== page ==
A.M. de Groot
- Simultaneous interpreting: A cognitive perspective.
- Book title
- Handbook of bilingualism: Psycholinguistic approaches.
- Pages (from-to)
- New York: Oxford University Press
- Document type
- Faculty of Social and Behavioural Sciences (FMG)
- Psychology Research Institute (PsyRes)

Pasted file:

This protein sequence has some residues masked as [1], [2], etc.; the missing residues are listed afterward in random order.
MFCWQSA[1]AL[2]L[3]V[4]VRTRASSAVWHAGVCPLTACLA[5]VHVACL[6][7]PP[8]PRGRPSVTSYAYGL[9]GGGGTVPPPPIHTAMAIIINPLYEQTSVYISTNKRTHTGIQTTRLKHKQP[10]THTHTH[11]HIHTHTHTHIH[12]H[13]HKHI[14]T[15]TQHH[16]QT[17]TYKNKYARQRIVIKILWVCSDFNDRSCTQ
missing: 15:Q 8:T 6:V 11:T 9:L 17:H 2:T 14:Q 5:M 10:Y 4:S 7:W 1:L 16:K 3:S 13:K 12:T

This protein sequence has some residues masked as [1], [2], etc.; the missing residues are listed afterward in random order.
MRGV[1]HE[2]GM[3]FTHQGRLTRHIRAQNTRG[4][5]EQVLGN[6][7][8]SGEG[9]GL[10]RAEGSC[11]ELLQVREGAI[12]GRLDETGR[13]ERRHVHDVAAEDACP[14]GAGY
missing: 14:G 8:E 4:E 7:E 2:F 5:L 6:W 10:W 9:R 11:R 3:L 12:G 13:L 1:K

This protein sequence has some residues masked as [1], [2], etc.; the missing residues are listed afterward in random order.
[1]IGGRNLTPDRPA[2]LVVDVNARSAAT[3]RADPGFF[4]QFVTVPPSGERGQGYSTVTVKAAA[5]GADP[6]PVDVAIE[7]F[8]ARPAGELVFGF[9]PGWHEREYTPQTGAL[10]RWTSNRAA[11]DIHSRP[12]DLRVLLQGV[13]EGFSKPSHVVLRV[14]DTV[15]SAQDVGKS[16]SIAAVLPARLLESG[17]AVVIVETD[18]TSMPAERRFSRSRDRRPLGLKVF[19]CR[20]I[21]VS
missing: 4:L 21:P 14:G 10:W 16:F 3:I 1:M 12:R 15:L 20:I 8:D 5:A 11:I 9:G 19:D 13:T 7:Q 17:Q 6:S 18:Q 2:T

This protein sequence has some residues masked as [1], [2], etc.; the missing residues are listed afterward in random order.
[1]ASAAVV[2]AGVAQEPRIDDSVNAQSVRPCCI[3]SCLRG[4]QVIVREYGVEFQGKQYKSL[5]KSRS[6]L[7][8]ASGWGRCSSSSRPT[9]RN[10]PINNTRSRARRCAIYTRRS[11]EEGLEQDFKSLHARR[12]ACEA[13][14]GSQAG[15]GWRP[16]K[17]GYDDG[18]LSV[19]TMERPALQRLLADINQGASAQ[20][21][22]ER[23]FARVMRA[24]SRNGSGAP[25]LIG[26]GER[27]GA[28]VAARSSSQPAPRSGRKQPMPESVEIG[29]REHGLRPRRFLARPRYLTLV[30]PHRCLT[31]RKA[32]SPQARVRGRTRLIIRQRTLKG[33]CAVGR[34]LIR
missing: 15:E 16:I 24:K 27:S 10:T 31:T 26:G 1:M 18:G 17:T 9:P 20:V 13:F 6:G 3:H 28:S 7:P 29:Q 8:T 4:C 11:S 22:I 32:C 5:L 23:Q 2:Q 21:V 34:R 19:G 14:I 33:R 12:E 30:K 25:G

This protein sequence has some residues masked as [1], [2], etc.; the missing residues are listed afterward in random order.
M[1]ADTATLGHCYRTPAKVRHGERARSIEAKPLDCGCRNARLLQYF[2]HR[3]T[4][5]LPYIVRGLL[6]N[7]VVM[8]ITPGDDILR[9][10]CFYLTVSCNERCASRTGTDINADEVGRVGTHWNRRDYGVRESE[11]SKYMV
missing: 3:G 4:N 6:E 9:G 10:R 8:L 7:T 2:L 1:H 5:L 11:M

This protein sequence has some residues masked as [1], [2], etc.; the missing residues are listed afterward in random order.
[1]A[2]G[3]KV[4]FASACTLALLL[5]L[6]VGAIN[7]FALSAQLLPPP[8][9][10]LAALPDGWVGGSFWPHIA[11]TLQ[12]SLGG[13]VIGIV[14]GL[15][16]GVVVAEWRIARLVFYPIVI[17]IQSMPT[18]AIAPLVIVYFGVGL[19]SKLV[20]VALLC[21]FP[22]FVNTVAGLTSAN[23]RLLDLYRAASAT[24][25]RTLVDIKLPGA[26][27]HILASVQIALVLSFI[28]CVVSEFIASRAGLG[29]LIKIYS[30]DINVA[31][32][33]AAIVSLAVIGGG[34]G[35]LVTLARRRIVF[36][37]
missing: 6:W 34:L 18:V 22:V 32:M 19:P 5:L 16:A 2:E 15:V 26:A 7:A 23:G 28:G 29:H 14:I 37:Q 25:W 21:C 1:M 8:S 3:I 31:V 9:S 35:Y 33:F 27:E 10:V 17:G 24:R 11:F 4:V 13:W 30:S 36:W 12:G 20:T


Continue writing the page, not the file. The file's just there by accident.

Simultaneous interpreting (SI) is one of the most complex language tasks imaginable. During SI, one has to listen to and comprehend the input utterance in one language, keep it in working memory until it has been receded and can be produced in the other language, and produce the translation of an earlier part of the input, all of this at the same time. Thus, language comprehension and production take place simultaneously in different languages. In this chapter, we discuss SI from a cognitive perspective. The unique characteristics of this task and comparisons with other, similar, tasks illustrate the demanding nature of SI. Several factors influence SI performance, including the listening conditions and the language combination involved. We discuss some processing aspects of SI, such as the control of languages and language receding. We ask whether experience in interpreting is related to some special capabilities and discuss possible cognitive subskills of SI, such as exceptional memory skills. Finally, we discuss the implications of SI for theories of language production.